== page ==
PHOTO: The Guadalupe River flows past the Riverside Park boat ramp Nov. 27.
The City of Victoria is lifting some of its drought restrictions, but residents must continue to conserve water by limiting some types of nonessential water usage to the cooler times of day.
The City entered Stage III of its drought contingency plan in July when the water level in the City’s primary reservoir dropped to 42 feet above mean sea level (about 50% of its total capacity).
This decrease was due to a long period of low rainfall across the region, which limited the City’s ability to pump water from the Guadalupe River and also led to increased demand from residents watering their lawns during the drought.
Recent rainfall has allowed the City to pump more water and has helped to reduce demand. As a result, the water level in the primary reservoir has risen to 52 feet above mean sea level for 14 consecutive days. Because of this, the City can now terminate Stage III of the drought contingency plan and re-enter Stage II.
What must residents do to conserve water?
Under Stage II of the plan, residents are no longer required to follow many of the Stage III restrictions, such as the limitation of watering to designated days. However, residents still must limit the following activities to the hours of 6-10 a.m. and 8 p.m.-midnight:
- Using an automatic lawn sprinkler or hose-end sprinkler
- Filling pools
- Washing vehicles (this restriction does not apply to commercial car washes and service stations)
Residents can water their lawns with hoses at any time of day, as long as the hose has a positive shut-off nozzle.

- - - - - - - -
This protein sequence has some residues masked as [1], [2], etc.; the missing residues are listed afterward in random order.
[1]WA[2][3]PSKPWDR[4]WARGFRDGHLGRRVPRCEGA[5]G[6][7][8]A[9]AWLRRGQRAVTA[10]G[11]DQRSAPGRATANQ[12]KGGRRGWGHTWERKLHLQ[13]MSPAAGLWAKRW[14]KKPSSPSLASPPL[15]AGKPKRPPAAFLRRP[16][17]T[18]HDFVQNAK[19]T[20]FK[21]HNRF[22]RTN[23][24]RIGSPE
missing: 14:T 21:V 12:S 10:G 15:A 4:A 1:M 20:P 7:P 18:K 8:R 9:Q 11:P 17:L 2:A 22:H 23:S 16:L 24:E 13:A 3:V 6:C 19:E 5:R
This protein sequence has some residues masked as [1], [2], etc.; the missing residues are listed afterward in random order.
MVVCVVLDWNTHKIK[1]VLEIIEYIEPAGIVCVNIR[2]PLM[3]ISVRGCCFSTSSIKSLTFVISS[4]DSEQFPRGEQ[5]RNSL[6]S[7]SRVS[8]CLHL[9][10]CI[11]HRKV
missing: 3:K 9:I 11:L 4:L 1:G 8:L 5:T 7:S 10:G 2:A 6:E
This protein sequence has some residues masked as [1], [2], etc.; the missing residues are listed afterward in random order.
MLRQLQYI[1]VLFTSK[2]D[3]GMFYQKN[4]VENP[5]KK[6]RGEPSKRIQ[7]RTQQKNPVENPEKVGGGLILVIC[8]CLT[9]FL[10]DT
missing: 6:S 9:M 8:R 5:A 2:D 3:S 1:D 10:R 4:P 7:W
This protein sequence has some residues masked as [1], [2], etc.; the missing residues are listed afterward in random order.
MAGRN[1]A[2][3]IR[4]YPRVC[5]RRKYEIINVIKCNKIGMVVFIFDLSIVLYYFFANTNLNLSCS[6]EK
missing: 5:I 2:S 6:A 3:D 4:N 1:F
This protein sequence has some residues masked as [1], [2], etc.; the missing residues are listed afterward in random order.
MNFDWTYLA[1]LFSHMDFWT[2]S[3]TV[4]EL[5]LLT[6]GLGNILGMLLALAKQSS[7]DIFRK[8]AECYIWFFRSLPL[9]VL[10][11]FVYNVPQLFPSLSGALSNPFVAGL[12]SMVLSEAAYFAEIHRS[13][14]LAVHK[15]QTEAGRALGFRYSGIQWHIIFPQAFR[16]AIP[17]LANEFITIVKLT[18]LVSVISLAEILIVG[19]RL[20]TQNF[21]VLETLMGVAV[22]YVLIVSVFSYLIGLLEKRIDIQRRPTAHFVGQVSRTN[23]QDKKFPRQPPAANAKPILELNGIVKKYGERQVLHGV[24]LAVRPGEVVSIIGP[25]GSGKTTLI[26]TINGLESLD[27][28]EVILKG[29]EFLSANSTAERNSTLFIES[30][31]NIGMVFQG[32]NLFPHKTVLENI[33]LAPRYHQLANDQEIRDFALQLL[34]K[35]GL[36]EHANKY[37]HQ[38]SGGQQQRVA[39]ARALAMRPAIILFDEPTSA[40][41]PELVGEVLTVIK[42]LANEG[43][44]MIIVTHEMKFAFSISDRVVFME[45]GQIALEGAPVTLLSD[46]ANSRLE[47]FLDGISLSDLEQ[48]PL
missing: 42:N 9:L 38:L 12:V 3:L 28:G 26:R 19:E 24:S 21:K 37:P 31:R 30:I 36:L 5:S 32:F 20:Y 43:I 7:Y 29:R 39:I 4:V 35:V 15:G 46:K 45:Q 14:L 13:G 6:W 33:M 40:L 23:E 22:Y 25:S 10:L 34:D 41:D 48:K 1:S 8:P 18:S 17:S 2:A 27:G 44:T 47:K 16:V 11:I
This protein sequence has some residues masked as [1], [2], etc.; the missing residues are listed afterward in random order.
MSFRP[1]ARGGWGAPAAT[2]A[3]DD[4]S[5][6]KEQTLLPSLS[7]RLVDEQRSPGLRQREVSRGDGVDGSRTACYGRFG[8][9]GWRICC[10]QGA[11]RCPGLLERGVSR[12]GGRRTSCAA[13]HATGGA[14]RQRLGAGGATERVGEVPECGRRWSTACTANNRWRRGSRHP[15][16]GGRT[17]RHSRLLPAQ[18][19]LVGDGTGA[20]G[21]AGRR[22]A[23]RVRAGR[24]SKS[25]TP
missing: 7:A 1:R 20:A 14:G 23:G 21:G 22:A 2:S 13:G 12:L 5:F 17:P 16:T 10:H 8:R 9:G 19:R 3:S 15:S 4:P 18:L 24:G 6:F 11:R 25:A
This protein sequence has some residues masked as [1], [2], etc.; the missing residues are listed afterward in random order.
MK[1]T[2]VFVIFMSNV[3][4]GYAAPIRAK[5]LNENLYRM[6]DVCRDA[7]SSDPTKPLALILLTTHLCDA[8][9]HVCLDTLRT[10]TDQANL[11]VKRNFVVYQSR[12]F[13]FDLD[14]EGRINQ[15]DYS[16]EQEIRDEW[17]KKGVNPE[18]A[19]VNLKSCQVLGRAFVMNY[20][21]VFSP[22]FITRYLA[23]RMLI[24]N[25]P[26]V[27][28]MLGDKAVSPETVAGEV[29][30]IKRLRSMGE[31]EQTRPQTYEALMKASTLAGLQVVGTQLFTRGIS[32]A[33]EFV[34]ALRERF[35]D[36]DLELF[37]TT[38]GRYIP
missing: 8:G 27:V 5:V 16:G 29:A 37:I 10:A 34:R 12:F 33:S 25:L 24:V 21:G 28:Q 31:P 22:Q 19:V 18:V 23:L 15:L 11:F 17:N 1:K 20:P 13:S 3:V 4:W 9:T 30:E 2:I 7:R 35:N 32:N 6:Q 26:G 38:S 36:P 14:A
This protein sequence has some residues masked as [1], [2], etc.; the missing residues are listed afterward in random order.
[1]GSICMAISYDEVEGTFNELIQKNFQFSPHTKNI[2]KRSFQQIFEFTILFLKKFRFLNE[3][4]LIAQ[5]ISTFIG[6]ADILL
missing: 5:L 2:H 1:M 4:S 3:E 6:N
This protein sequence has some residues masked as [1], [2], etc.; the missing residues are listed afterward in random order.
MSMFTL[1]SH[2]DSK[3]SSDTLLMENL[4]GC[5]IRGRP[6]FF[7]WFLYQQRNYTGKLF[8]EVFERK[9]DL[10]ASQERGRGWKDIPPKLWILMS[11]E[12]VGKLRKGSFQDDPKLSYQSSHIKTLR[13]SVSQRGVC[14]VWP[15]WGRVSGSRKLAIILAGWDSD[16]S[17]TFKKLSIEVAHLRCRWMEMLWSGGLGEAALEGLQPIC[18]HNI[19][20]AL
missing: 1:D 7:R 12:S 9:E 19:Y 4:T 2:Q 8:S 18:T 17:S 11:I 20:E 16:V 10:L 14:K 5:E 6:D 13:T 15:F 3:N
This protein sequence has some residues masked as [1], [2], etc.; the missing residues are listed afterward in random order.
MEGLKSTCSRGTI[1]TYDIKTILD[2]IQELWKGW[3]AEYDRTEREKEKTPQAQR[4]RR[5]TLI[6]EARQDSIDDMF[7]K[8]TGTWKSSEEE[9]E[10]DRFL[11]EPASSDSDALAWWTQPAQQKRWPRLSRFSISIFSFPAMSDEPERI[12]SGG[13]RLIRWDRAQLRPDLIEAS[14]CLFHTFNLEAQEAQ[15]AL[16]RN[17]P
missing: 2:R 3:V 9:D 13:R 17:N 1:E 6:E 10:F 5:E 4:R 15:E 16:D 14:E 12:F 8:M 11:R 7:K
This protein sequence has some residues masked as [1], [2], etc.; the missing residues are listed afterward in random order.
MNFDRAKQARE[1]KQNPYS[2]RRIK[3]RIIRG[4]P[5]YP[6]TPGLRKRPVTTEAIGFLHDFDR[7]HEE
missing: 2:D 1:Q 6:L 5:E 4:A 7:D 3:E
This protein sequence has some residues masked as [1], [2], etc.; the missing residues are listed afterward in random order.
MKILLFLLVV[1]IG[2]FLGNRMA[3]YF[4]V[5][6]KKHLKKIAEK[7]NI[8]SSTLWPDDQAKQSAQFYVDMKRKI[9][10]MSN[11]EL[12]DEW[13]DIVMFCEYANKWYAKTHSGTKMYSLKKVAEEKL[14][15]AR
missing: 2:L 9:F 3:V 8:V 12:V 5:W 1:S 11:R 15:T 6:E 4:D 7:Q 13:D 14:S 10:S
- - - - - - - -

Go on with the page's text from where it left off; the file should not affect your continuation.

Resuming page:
When will the restrictions be lifted?
The City will terminate Stage II restrictions and re-enter Stage One of the drought contingency plan after the flow of the Guadalupe River rises above its “low flow” threshold for 14 consecutive days. The “low flow” threshold is defined by the Texas Commission on Environmental Quality and varies from month to month.
Under Stage One, all mandatory restrictions will be lifted and residents will be asked to practice voluntary water conservation.
About the drought contingency plan
The City of Victoria gets its water pumping permits from the Texas Commission on Environmental Quality’s South Texas Watermaster Program, which determines when the City is allowed to pump water from the Guadalupe River and other water sources. As part of this program, the City is required to have a drought contingency plan that outlines steps that residents must take to conserve water during times of drought.
For more information about the drought contingency plan, visit www.victoriatx.gov/droughtplan or contact Public Works at 361-485-3380.